Anyway, I am so totally enjoying working on this that I plan to finish this top section before the week-end. Then I am going to make myself sit down and work on prework. The workshops are getting closer and closer and I have many millions of stitches to do before then.

Friday, February 5, 2016

Crown Me

I'm still picking Sarah Williams up when I have a chance to stitch--obviously this has not been a good week for finding time to stitch.

There was a sampler guild meeting Wednesday night, then Mother had another "event" yesterday which required a great deal of telephoning back and forth among all parties involved.  Apparently she had a TIA--transient ischemic attack--also known as a mini-stroke--but her doctor is "not overly concerned." The Saint and I are, so we had to discuss. I am going to spend some time with Mother this week-end so I can get a better idea of her condition. I can't find out enough from our daily phone calls. Visiting for a couple of days should provide a more complete picture.

When I'm able to find time to stitch again, I plan to finish this top part of Sarah Williams and then focus on prework.  At the moment, I have three classes' worth of prework to do, plus about forty-leven other projects I want to do.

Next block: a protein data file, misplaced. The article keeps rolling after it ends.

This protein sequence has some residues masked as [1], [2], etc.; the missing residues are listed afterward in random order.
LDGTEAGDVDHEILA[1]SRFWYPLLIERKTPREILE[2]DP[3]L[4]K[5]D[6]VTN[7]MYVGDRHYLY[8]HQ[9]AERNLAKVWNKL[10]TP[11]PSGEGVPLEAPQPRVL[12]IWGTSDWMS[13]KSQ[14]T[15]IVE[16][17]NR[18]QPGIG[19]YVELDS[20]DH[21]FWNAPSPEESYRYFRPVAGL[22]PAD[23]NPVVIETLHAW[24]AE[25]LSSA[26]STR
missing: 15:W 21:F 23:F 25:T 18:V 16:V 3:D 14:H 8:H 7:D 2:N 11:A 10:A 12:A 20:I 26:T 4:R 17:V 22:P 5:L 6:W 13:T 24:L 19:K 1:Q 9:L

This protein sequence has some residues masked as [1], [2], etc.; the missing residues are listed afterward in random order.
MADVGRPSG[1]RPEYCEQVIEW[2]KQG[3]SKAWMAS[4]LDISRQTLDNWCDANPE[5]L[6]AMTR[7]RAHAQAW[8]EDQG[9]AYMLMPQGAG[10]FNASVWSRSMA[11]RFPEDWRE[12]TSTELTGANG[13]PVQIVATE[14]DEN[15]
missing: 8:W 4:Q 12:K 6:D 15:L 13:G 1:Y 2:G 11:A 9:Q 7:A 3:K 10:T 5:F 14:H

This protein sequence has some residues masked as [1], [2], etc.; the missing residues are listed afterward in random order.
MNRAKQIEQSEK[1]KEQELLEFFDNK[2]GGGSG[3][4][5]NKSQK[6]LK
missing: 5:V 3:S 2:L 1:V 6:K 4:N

I might decide to take a nap instead.

Monday, February 1, 2016

More Rejoicing

The handles are attached to the tray for my Merry Cox workbox . . .

and the needlebook is finished and sitting in it . . .

I was supposed to embellish the machine seams on the panel that holds the scissors and ruler. I tried a couple of things on a scrap of leftover Ultra Suede, but I didn't like anything I tried. Then I thought about it for a minute or two and decided to leave them unembellished.

And why, you ask? The Queen of Embellishment is leaving something unembellished? 

It's mainly because, for possibly the first time in my life, my machine sewn lines were about as close to straight as I could get them. Considering that I can't draw a straight line with a ruler, this is amazing, and I am taking great pride in it.

I did add the ribbon ties that go through the scissor handles to keep the scissors from falling out every time I picked up the needle book. That's not so much embellishment as it is practicality.

I am so thrilled by my lack of failure on this project (notice I did not say success) that I have seriously been thinking of pulling another project from the Giant Basket of Things to Be Put Together. I have even thought of dragging out the ironing board and pressing anything that needs to be pressed.

Sanity is prevailing, however. It is Monday, after all.  I should probably avoid rotary cutters and pointed needles on Mondays.